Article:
Captain America's shield is like the TARDIS: used by many, yet fully appreciated by only a few. While several extra-terrestrial gods may have cracked it, the red, white and blue shield remains virtually indestructible by human standards. Made with care and built from a vibranium-steel alloy, the shield has deadly strength. When used in concert with Captain America's Super Soldier Serum, it offers perfect aim and the promise of an automatic return. What's not to like?
Steve Rogers may have originated the role, but history doesn't lie: Captain America's shield has made the rounds across multiple realities and worlds. With Captain America: Civil War now upon us, let's take a look at the superheroes and supervillains who got their hands on the most responsive shield of all time.
Here are the 12 Characters Who have Wielded Captain America's Shield:
Like a power line, Cable has connected countless storylines and universes in the comic book world. Despite all his achievements, however, few proved more significant than the episodes in which he brandished Captain America's shield. In one instance, Cable demonstrates the lore surrounding the vibranium shield by telling Cap it exists in the future. What a compliment! No amount of warfare or lapsed time can erode what is truly immortal.
How does Cable get his hands on the shield? Well, because he's a time-traveling cyborg, he can essentially act with utter autonomy. In Avengers X-Sanction, Cable and Captain America duke it out, switching weapons at a key moment. Though Cap loses his shield to Cable, Captain America gets the cyborg's sidearm and fires away. Things don't end so well in this issue for Cap, however, who loses his shield for good and gets a gun pointed at his temple by the cyborg.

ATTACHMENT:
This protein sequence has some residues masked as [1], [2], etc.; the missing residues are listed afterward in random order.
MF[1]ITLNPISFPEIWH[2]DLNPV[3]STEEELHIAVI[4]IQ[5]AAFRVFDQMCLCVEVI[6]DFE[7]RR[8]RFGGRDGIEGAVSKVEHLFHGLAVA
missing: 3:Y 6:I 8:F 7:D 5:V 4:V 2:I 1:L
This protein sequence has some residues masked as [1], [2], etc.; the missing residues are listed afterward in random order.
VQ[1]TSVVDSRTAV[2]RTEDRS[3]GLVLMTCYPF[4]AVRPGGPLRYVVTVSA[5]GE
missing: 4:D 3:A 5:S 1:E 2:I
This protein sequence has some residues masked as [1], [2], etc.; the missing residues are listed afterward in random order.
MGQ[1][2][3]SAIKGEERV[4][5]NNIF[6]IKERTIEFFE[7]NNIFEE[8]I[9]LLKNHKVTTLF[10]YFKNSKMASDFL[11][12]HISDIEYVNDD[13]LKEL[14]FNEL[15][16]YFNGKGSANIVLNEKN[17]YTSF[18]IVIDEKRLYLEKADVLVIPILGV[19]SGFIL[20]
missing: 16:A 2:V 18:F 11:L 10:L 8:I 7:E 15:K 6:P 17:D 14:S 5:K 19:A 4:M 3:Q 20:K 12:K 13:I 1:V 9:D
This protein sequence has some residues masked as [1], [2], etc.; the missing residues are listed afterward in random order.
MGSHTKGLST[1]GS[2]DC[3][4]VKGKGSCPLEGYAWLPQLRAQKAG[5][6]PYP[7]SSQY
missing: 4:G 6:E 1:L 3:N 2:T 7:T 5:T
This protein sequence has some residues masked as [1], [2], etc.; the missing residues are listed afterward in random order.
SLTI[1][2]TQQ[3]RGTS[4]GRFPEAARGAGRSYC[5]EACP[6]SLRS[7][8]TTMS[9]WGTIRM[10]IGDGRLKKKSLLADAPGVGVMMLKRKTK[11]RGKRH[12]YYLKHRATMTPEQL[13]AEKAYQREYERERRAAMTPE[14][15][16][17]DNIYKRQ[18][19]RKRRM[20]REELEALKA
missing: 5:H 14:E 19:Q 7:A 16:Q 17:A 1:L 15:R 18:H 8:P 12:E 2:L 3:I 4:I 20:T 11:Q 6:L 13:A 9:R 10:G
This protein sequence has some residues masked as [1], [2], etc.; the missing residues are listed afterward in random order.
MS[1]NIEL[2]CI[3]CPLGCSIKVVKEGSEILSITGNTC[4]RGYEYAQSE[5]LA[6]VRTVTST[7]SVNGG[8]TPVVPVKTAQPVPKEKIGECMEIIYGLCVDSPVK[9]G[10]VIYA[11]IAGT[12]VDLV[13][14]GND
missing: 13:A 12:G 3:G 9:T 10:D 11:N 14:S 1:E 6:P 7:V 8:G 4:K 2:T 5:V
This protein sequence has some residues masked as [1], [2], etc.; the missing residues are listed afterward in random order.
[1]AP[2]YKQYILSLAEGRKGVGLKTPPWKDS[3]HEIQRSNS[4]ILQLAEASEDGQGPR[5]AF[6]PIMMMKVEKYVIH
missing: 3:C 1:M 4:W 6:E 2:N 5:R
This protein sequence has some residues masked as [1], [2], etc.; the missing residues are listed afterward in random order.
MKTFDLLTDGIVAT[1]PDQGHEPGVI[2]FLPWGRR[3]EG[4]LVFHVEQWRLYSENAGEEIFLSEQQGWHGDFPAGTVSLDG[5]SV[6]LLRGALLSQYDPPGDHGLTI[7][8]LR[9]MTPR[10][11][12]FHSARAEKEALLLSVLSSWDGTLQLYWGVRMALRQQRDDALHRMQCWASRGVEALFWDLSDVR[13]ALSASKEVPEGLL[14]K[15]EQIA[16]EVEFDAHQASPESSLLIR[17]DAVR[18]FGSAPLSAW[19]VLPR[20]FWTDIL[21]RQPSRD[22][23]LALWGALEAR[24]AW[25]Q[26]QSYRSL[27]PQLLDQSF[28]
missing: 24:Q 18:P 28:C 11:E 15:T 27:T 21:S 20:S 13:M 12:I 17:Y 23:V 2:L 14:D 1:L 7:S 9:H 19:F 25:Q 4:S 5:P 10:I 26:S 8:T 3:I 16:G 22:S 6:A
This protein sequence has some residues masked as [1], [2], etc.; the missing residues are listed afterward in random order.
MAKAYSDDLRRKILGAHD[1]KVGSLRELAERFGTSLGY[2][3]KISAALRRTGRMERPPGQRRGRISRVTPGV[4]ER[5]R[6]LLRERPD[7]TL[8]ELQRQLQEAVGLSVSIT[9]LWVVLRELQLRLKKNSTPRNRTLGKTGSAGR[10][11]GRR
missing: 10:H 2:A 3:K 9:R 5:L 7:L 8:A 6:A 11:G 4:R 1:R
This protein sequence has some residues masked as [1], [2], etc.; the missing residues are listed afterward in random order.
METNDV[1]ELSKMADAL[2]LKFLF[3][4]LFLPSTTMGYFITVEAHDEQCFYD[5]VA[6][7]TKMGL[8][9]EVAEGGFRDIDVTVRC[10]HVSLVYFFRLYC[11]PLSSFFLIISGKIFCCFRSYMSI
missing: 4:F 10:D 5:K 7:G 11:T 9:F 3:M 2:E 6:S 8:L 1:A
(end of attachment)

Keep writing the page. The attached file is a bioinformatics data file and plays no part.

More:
11 Hate Monger
The presence of Hate-Monger, a posthumous clone of Adolf Hitler, drives home the relevance of Captain America throughout the 1940s. Bent on destruction, continued genocide and mass extermination via anthrax, Hate-Monger nearly fulfills his goals.
With Captain America and Falcon in chains, he strips the superheroes of their powers and takes Cap's precious shield as prisoner. Disfiguring its all-American star, Hate-Monger replaces the shield's insignia with a Swastika and makes a mockery of its representation of freedom. Thrown into a pit flooding with water, Captain America struggles to survive while Falcon is strapped to a launch-position missile armed with deadly chemical warheads. When he can finally escape, Captain America takes back his shield, throws it at Falcon and frees him from the chains, then proceeds to pursue the Hate-Monger with fury.
10 Jeffery Mace (Patriot)
Jeffrey Mace wanted to be somebody, but he didn't need Captain America's shield to do it. Already engaged in World War II as the Patriot, and an erstwhile member of the Invaders and the All-Winners Squad, Mace used his cunning mind and strategy in lieu of his human strength and resources.
When William Nasland (the second iteration of Captain America) died, Mace was promoted from his duties as Patriot and given the gift of the shield. While Mace made a mark on the Captain America comics, the 1950s saw him questioning the importance of sustaining his defensive responsibilities. He also got sick from cancer and was sidelined by his illness. Before he passed away, Mace entered into an alternate reality that demanded his fullest attention. To defeat the menacing Adam II, he and all the other Captain Americas united, including Steve Rogers.
9 Isaiah Bradley